What if a student is currently A2 level but needs to obtain a B1 certificate? This is where things can go a bit awry. If the candidate is not genuinely B1 level, they can end up focusing too much on specific grammar points or colloquial phrases out of context, or be tempted to memorise long chucks of language. This can lead to recitation or isolated samples of the language of the Grade. Since the GESE exams are all about genuine communication and spontaneous conversation, such coping strategies tend to actually lead to a breakdown in communication and an inability to initiate or respond appropriately.

 

The Topic

This is introduced in the Elementary Stage. The candidate prepares a topic of their choice which they will then discuss with the examiner. Rather than having to learn subjects which may not be of interest to them, or be caught off guard by a subject they may know nothing about, they can instead pick something which is meaningful and relevant to them. The only preparation other than that is to check that their selected topic and discussion points will give them the opportunity to adequately demonstrate the language of the Grade.

 

The Interactive Task

This part of the exam is in the Intermediate and Advanced Stages and provides an excellent opportunity for the candidate to show that they are able to initiate conversation, respond appropriately and draw on a range of linguistic competencies. The examiner reads out a prompt and the candidate then asks questions to get more information and makes comments. Depending on the Grade, the skills used may include: making suggestions, highlighting advantages and disadvantages, speculating, paraphrasing, deducing, justifying and implying. These are all things we naturally do in our own language when discussing the types of scenarios found in the prompts. Again, no special exam skills are needed for this task. In fact, seeing it as other than a common everyday situation can lead candidates to confusion. If they get too caught up on a notion of ‘exam skills’, they can forget what they would normally do in real life. Relate it back to real life and they’ll do much better.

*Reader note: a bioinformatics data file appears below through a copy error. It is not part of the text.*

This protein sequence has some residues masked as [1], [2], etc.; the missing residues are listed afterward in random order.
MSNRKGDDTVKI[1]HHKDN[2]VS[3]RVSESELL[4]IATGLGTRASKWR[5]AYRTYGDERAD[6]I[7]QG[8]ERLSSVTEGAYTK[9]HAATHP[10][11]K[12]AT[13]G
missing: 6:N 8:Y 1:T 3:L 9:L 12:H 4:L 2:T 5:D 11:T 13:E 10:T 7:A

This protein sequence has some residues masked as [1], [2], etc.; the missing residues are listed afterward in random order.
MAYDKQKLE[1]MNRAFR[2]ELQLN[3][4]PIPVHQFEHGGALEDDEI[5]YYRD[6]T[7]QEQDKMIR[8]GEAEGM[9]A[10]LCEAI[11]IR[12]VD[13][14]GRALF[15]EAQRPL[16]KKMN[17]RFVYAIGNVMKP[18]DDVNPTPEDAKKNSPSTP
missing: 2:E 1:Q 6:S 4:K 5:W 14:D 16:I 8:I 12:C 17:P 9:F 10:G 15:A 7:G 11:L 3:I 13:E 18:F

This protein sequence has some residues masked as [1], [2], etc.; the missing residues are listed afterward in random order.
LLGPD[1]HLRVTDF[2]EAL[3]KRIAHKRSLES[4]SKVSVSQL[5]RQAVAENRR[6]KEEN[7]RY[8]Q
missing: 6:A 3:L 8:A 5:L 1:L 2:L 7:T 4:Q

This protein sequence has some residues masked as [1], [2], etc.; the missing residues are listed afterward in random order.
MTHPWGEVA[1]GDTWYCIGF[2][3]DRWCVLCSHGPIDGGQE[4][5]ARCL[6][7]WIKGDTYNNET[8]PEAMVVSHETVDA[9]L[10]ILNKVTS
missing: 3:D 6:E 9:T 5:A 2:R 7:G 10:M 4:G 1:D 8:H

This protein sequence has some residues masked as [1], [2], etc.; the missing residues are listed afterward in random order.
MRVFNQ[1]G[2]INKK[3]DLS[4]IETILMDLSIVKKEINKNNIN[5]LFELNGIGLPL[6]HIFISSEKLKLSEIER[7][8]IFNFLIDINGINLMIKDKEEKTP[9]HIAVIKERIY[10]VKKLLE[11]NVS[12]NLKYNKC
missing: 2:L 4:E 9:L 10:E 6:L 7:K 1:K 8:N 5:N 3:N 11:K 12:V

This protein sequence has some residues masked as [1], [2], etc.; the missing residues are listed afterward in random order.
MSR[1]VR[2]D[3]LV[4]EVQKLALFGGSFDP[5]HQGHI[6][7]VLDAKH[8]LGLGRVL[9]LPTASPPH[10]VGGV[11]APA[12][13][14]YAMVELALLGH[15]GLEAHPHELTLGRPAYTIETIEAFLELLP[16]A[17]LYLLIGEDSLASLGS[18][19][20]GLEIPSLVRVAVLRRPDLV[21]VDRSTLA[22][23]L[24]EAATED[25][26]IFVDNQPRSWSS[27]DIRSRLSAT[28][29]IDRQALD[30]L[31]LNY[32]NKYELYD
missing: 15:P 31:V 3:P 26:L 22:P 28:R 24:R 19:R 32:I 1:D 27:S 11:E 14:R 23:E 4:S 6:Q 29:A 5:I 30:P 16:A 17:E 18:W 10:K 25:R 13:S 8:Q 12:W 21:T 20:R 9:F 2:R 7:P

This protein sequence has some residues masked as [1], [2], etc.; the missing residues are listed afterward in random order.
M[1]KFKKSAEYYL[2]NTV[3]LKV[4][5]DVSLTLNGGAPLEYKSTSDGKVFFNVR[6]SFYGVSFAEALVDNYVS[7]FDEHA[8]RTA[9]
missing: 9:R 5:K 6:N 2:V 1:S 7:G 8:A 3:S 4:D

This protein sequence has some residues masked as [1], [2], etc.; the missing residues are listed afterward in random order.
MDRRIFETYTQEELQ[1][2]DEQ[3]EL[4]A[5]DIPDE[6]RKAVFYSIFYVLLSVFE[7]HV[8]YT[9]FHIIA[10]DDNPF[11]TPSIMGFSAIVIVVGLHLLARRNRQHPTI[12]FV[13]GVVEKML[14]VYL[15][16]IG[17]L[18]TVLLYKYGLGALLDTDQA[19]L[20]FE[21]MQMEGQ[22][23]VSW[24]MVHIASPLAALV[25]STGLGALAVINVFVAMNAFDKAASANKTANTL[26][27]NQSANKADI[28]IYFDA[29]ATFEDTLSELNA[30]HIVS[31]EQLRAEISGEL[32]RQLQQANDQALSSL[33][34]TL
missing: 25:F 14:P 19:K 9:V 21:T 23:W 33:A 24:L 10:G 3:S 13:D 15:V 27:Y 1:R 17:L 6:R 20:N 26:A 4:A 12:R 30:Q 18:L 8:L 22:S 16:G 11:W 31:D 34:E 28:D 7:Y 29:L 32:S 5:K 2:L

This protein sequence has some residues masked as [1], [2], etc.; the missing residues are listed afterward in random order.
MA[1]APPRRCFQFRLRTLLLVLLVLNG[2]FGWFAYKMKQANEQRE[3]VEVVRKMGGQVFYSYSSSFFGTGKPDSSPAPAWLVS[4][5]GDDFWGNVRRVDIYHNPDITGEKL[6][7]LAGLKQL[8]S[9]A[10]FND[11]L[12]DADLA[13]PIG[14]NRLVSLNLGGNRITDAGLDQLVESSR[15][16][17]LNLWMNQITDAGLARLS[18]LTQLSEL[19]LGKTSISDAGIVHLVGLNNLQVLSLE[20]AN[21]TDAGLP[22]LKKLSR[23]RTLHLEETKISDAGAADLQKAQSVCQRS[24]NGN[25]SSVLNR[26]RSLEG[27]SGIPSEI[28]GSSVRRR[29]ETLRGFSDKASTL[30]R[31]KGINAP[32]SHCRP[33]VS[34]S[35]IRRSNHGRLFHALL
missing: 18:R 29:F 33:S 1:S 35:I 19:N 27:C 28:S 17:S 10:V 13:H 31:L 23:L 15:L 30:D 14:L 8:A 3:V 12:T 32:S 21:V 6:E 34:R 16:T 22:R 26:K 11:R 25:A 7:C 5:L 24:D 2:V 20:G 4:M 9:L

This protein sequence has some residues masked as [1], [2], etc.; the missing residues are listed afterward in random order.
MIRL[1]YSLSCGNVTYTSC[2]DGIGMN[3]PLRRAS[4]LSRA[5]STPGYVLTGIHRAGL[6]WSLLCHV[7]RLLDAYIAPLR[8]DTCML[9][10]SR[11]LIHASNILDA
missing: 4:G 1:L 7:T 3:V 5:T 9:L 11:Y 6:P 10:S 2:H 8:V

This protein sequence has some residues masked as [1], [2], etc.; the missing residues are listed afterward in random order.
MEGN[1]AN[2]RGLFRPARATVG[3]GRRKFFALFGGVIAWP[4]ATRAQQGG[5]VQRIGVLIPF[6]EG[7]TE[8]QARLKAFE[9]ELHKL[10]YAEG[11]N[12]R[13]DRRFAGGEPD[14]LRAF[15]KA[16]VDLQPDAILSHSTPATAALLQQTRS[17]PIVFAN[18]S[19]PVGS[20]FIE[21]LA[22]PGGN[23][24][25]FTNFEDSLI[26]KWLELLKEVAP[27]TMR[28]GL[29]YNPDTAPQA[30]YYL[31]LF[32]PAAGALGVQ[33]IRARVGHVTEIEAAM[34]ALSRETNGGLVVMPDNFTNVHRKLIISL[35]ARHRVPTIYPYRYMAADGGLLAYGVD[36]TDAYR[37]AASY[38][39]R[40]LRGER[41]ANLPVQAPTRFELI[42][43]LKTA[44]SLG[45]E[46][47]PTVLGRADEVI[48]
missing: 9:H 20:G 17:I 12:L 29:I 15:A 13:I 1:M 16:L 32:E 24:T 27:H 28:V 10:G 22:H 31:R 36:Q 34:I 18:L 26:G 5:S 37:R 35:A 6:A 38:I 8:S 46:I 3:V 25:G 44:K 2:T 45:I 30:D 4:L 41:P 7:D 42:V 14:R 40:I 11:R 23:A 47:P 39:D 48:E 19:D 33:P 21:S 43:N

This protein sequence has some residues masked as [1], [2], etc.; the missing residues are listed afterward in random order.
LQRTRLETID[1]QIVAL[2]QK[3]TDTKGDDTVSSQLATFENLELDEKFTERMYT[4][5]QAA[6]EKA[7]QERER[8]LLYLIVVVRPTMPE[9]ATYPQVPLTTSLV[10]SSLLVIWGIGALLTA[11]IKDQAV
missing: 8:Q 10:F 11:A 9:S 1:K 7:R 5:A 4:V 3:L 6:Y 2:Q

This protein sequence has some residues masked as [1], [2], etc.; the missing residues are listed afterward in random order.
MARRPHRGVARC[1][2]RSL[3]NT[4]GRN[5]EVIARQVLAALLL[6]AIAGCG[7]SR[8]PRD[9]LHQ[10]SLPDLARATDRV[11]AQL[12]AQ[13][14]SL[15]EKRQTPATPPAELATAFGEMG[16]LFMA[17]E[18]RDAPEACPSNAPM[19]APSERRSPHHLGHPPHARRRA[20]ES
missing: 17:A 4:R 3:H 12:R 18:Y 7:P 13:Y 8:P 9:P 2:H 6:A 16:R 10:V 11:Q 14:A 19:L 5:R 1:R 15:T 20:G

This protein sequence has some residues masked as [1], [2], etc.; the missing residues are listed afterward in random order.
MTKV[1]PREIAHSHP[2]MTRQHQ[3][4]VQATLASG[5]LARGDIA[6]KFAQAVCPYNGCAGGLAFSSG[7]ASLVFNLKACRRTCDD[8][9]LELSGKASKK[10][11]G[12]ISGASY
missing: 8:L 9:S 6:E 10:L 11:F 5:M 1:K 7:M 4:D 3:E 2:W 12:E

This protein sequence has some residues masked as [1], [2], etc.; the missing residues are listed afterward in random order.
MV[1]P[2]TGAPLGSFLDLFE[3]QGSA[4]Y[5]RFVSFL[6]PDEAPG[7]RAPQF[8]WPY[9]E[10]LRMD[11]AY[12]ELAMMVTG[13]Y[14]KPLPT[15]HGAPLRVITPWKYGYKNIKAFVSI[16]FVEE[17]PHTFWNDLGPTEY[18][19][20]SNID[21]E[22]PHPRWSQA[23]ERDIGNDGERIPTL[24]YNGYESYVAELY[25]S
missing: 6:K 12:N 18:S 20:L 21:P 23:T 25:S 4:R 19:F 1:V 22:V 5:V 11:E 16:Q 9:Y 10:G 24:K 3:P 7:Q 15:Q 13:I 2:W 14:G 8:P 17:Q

The Listening Task

The ‘Listening Task’ is in the Advanced Stage, which covers C1 and C2. The examiner reads out three short passages, two of which the candidate provides a suitable ending for, and one which they answer a short question on. The Phase is testing the candidates’ ability to understand such things as attitude, mood, implied meaning, abstract and perhaps unfamiliar topics of a specialist nature and native speaker speed delivery. The Task is something the candidates tend to find difficult. That said, it is a difficult thing to do, and only accomplishable by candidates with a high level of English. No special preparation is required. Rather, a sophisticated level of English is.

 

The Presentation

Again, this features at Advanced level. The candidates deliver a five-minute formal presentation on a subject of their choice, and this is followed by a Topic Discussion, led by the candidate, based on the points which have been raised. Giving a presentation is a common requirement in many workplaces and on academic courses. In order to do it well, the person may need to start by doing some research, then select which information to include, consider how to organise it, take into account the audience, and practice delivering it in the timeframe allotted. These are key skills, not particular to the Trinity exam. In fact, for some candidates, the GESE Advanced exams are their first taste of delivering a presentation, giving them a reason to develop skills which are well worth having.

 

Essentially, the best way to prepare students is to just follow good teaching practice and develop their communicative competencies and confidence. Students who feel comfortable speaking in English, who are used to negotiating meaning and dealing with miscommunications, and who don’t just ‘know’ the language, but can actually ‘use’ it, will have a good chance of success in a Trinity GESE exam. If they start clinging too tightly to particular language items or searching for special exam techniques, they will be losing sight what they actually need to do. The more they can bring their real-world experiences and skills into the GESE exam room, the better they are likely to do… and have fun to boot.